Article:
The Brown Hawk-Owl is a medium-sized owl, with a hawk-like shape due to its long tail and lack of a distinct facial disk. Both sexes share similar characteristics. The upper parts are dark brown, with a barred tail. The under parts are whitish with reddish-brown streaking, although the subspecies found in the Andaman Islands has dark brown under parts. The tail is barred. The eyes are large and yellow. The female lays three to five eggs in a tree hole. This species is very nocturnal, but it can often be located by the small birds that mob it while it is roosting in a tree. It feeds mainly on large insects, frogs, lizards, small birds, and mice.

RUDDY KINGFISHER

Scientific name: Halcyon coromanda
Size: Up to 30cm

These kingfishers have a very large, bright red bill and equally red legs. They inhabit forested areas from temperate to tropical zones, often in thick jungles and rain forests. They generally feed on fish, crustaceans, and large insects. The kingfisher’s high, descending call is more often heard than the bird itself is seen.

SAMBAR DEER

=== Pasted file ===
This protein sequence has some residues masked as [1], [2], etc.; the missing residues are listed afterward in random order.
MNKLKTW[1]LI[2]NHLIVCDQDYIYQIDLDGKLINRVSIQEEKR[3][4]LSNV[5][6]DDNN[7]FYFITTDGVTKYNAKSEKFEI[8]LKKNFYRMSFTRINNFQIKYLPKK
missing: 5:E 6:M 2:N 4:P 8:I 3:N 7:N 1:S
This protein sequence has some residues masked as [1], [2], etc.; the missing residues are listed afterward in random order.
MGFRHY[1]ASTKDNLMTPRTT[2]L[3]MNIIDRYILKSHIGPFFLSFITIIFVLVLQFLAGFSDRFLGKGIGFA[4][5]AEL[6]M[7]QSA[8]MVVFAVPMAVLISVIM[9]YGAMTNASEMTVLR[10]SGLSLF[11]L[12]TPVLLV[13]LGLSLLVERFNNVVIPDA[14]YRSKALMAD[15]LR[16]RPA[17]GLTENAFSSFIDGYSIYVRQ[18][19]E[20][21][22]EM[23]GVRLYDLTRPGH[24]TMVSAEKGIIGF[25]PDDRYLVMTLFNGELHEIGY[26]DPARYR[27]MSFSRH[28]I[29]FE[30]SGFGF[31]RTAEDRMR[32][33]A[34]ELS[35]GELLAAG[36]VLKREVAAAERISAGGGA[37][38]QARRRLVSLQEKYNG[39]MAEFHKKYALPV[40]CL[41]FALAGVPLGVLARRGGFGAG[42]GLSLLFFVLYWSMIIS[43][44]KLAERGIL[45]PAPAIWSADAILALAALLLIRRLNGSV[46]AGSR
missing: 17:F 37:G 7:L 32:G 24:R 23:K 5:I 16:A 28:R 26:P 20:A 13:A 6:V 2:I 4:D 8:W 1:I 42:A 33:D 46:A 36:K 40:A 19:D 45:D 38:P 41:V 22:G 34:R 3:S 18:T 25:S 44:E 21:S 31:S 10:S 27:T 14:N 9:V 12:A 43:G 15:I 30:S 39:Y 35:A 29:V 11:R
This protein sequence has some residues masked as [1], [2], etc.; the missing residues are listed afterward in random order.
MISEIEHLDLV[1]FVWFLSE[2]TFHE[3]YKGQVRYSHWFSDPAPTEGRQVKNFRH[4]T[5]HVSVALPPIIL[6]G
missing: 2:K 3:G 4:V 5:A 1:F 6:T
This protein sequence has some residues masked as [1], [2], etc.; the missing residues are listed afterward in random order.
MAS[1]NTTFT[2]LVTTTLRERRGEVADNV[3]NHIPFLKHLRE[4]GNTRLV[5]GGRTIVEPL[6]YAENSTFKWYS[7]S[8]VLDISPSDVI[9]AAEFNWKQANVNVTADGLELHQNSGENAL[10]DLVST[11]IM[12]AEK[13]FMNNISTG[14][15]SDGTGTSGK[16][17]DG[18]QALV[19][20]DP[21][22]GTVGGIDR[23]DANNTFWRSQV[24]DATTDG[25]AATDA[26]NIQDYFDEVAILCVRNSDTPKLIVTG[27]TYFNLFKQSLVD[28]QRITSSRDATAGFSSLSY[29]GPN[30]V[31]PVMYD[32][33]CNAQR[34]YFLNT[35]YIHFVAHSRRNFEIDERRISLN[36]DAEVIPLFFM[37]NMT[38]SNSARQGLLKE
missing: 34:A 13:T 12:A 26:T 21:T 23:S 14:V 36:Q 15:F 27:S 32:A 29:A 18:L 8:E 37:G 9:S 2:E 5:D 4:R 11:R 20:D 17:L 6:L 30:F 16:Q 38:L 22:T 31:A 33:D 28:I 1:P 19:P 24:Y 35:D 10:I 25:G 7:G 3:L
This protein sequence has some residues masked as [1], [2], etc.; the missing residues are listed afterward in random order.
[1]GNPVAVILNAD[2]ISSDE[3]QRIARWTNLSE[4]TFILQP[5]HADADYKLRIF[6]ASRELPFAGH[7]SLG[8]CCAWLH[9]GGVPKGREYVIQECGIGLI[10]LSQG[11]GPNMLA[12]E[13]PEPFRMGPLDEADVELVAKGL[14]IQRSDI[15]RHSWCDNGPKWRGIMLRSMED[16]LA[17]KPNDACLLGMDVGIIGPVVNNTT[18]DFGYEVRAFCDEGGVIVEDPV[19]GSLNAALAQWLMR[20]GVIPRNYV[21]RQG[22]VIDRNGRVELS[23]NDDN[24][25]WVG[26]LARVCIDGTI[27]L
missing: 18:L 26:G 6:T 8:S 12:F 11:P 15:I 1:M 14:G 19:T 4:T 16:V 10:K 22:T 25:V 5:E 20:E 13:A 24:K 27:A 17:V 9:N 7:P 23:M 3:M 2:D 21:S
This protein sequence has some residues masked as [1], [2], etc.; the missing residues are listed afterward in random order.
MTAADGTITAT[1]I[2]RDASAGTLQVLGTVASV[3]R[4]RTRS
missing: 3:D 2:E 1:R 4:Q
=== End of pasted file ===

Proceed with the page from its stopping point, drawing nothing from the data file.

Scientific name: Rusa unicolor
Size: 102-160cm at the shoulder
Weight: up to 550kg

The Sambar is a large deer native to southern and southeast Asia. The appearance and size of the sambar vary widely. The large, rugged antlers are typically rusine, the brow tines being simple and the beams forked at the tip, so that they have only three tines. The antlers are typically up to 110 centimeters (43 inches) long in fully adult individuals. As with most deer, only the males have antlers.

Sambar are found in habitats ranging from tropical seasonal forests to tropical rain forests. They are seldom found far from water. Sambar prefer the dense cover of deciduous shrubs and grasses, although the exact nature of this varies enormously with the environment, because of their wide range across southern Asia.

TOKAY

Scientific name: Gekko gecko
Size: 20-50cm

Tokays are also known as Big House Geckos. Their native habitat is rainforest trees and cliffs, but they also frequently adapt to rural human habitations, roaming walls and ceilings at night in search of insect prey. During day-time, they like to hide in cool places. Tokays have bumpy thick skin that is bluish gray in colour with orange spots. In addition, they have white stripes on the body. Males are more colourful than females.

Males are very territorial, and will attack other male tokays as well as other gecko species in their territory. They are solitary and only meet during the mating season. Medium to large geckos may bite if distressed, however their bite is gentle and will not pierce skin. It is quite amazing to see their red tongue when they’re cornered or ready to attack.